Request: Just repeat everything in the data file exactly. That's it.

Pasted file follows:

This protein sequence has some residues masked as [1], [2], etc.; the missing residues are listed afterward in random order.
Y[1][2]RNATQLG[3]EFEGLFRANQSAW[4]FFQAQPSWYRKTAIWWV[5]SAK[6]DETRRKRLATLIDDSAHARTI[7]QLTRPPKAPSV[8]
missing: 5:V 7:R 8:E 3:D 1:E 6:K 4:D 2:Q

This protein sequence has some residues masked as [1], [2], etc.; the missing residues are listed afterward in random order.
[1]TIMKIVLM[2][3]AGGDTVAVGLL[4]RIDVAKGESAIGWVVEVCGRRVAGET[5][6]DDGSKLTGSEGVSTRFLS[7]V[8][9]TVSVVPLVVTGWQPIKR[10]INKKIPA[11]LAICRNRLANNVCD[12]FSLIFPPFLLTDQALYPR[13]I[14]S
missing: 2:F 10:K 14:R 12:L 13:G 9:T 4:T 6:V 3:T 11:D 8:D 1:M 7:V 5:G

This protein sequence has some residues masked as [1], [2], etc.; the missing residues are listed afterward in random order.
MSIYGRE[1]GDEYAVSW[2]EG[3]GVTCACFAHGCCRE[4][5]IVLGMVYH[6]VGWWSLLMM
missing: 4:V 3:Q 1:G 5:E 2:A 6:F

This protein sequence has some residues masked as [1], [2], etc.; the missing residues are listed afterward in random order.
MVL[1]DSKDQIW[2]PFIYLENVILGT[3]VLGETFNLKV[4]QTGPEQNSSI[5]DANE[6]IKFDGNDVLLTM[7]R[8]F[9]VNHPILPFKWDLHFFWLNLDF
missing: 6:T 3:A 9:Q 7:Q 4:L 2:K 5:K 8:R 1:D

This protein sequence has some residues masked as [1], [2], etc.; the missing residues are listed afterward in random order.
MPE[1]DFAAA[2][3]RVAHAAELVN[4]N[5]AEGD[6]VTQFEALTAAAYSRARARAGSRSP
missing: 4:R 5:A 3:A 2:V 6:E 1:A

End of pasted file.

This protein sequence has some residues masked as [1], [2], etc.; the missing residues are listed afterward in random order.
Y[1][2]RNATQLG[3]EFEGLFRANQSAW[4]FFQAQPSWYRKTAIWWV[5]SAK[6]DETRRKRLATLIDDSAHARTI[7]QLTRPPKAPSV[8]
missing: 5:V 7:R 8:E 3:D 1:E 6:K 4:D 2:Q

This protein sequence has some residues masked as [1], [2], etc.; the missing residues are listed afterward in random order.
[1]TIMKIVLM[2][3]AGGDTVAVGLL[4]RIDVAKGESAIGWVVEVCGRRVAGET[5][6]DDGSKLTGSEGVSTRFLS[7]V[8][9]TVSVVPLVVTGWQPIKR[10]INKKIPA[11]LAICRNRLANNVCD[12]FSLIFPPFLLTDQALYPR[13]I[14]S
missing: 2:F 10:K 14:R 12:L 13:G 9:T 4:T 6:V 3:T 11:D 8:D 1:M 7:V 5:G

This protein sequence has some residues masked as [1], [2], etc.; the missing residues are listed afterward in random order.
MSIYGRE[1]GDEYAVSW[2]EG[3]GVTCACFAHGCCRE[4][5]IVLGMVYH[6]VGWWSLLMM
missing: 4:V 3:Q 1:G 5:E 2:A 6:F

This protein sequence has some residues masked as [1], [2], etc.; the missing residues are listed afterward in random order.
MVL[1]DSKDQIW[2]PFIYLENVILGT[3]VLGETFNLKV[4]QTGPEQNSSI[5]DANE[6]IKFDGNDVLLTM[7]R[8]F[9]VNHPILPFKWDLHFFWLNLDF
missing: 6:T 3:A 9:Q 7:Q 4:L 2:K 5:K 8:R 1:D

This protein sequence has some residues masked as [1], [2], etc.; the missing residues are listed afterward in random order.
MPE[1]DFAAA[2][3]RVAHAAELVN[4]N[5]AEGD[6]VTQFEALTAAAYSRARARAGSRSP
missing: 4:R 5:A 3:A 2:V 6:E 1:A